To assure readings from different samples were comparable for the Illumina gene-specific dataset, we quantile normalized the data in the following way: we combined the red/cy5 (methylated) and green/cy3 (unmethylated) intensities into one vector that should be proportional to the amount of DNA in the sample. Because these amounts should be the same we quantile normalized these vectors18, then separated them back into individual intensities. We then formed log ratios which should be proportional to the log proportion of methylated targets, and which made these values symmetric and close to normally distributed across samples for a given probe. To assess the consistency in changes in methylation across time-points for family 21, we computed a t-test for the difference in log-ratios for individuals. To assess the size of the change, we back-transformed the log ratios to percentages (red / (red + green)) as done by Illumina15 and computed the differences in percentages in methylation. To quantify changes we found it was important to look at differences in percentages instead of differences in log ratios because a change from, for example 0.1% methylation to 1% methylation, while 10-fold, is not likely to be biologically meaningful.
We have examined the question of time-dependent epigenetic changes directly by the luminometric methylation assay (LUMA), a global measure of Hpa II/ Msp I methylation, which cleaves 5-’CCGG-3′ sites that are, respectively, dependent and independent of methylation of the internal cytosine. The higher this ratio, the more methylated the DNA template is. We first performed an in silico analysis of the method, mapping all Hpa II sites in the human genome, which showed 15-fold enrichment of CpG islands, potentially important regulatory sequences.. We also modified LUMA to minimize the possibility of error due to DNA degradation (see Methods).
We first analyzed DNA from 111 participants in the AGES Reykjavik Study13. The sorted change values are shown in red in FIGURE 1. While the mean intra-individual difference between Hpa II methylation over an average of 11 years was 0, a wide range of changes were observed (min= -0.30, max = 0.26), with 70 (63%) individuals showing a change of at least 0.05 in either direction, 33 (30%) individuals showing a change ≥0.10, and 9 (8.1%) showing changes ≥0.20. Since roughly the same number of participants showed a decrease in methylation as an increase,, this substantial intra-individual change would likely be missed by age-specific cross-sectional analysis. To gauge whether the differences observed were due to measurement variation or chance, we performed permutations of the data to simulate no change over time (FIGURE 1.) None of the 10,000 permuted data sets showed a distribution of change in methylation over time as extreme as the observed data (P < 0.0001). In addition, the coefficient of variation (CV) for within subject triplicate measures of LUMA was only 2.4% compared to the CV across individuals of 10.2%. Inflammatory markers, such as ESR, CRP and white blood count, were also available for these participants at both visits (measured by Westergren method, Hitachi 912, and Coulter Counter, respectively). These measures showed no relationship to DNA methylation levels, defined as the residual after adjustment of the change in methylation by the time 1 value, to accommodate any dependency on time point 1 values, indicating that the methylation changes were not due to an inflammatory state or redistribution of white blood cells. Further, age and length of storage were not correlated with change in methylation. The length of time between measures was slightly correlated with change (in either direction, using the absolute value of the residual)(ρ=.14), although this was not statistically significant (p = .17). This trend may be expected if methylation is indeed changing over time in individuals.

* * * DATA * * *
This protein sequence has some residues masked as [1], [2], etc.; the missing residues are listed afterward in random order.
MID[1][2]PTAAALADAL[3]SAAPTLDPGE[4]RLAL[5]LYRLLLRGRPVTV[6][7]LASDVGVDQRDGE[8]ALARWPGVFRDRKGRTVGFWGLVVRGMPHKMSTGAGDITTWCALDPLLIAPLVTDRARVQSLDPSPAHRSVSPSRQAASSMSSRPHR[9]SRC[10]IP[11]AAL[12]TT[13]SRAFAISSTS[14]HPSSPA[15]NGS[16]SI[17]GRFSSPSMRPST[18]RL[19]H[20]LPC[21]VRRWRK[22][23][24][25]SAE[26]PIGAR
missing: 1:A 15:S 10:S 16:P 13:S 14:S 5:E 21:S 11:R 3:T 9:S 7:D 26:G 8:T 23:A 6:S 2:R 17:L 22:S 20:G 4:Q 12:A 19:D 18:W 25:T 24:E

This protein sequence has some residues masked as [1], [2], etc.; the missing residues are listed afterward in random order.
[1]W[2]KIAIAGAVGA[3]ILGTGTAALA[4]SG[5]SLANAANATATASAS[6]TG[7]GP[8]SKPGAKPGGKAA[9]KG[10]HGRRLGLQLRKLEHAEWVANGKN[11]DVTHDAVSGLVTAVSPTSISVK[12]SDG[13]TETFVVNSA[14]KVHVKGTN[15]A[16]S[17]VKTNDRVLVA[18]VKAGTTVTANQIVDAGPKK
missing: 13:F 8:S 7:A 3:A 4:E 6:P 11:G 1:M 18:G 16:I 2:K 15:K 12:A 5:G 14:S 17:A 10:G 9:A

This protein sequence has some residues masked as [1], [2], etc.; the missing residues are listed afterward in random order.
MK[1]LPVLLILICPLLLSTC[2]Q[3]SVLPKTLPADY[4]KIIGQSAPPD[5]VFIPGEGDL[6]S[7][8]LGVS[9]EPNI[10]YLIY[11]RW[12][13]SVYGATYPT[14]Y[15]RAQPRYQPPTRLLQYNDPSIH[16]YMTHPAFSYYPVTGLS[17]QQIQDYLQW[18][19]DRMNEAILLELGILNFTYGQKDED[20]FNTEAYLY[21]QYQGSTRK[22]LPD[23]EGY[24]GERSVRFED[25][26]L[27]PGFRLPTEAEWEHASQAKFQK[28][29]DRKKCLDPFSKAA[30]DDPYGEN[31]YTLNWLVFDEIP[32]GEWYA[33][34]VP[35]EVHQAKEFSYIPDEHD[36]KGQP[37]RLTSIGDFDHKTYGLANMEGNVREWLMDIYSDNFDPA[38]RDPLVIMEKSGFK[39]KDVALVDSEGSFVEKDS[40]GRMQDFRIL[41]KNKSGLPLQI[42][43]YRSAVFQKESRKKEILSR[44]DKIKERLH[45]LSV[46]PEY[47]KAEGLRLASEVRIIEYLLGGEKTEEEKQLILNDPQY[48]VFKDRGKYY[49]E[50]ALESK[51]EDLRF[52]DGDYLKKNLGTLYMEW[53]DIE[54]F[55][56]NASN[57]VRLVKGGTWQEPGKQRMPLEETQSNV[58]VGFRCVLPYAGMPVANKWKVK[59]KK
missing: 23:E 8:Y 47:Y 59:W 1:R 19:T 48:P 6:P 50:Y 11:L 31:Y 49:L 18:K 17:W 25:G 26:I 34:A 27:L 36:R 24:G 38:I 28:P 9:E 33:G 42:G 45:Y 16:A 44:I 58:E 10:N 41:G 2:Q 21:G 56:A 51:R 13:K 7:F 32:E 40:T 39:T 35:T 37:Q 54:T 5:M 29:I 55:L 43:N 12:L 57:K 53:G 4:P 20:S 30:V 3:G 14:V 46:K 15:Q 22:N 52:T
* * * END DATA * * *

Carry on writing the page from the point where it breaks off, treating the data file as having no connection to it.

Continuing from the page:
To confirm these results, we examined DNA from a second cohort of 126 individuals from a collection of Utah pedigrees that had been sampled twice over an average of 16 years. Like the Icelandic population, a wide range of changes were observed in this sample as well (min=-0.49, max = 0.39), with 50 (40%) individuals showing a change of at least 0.05, 23 (18%) showing a change ≥ 0.10 and 13 showing changes ≥ 0.20 between time points.
An additional advantage of the Utah cohort is the inclusion of families, allowing estimation of familial correlations in methylation change over time. Many showed clustering of methylation change in most or all family members (FIGURE 2). Interestingly, this clustering occurred for both decreased and increased methylation. In general, the familial correlations in methylation were more striking at time point 2 compared to time point 1, indicating that the differences were not due to acquired instability of the DNA due to longer storage, which we also demonstrated directly (see Methods). While shared family environment could explain this clustering, most families contained two generations of adults (i.e., the average ages of offspring sampled at time points 1 and 2 were 17 and 32 years, respectively), who likely did not share households during the majority of the time in between samplings. This suggests that the stringency of global methylation pattern maintenance is itself a heritable trait. Such familiality was most striking for decreased methylation, since 7 of the 13 most extreme decreases in methylation over time were within 2 families, families 21 and 9 (FIGURE 2). To assess the significance of this clustering, we calculated the heritability of methylation change based on these family data. To account for any correlation between time 2 and time 1 LUMA values, we adjusted the change in methylation by the time 1 value, and used each subject’s residual value as the phenotype for heritability analysis. The heritability estimate was .99, p < .0001. This familiality was not limited to a single family and remained statistically significant (h2 = 0.743, p = .0026) after removal of family 21. This suggests that, although family 21 is clearly an outlier in the amount of change, and the tight clustering among family members, the rest of the families still show clustering within versus across families, support a heritable component to methylation stability.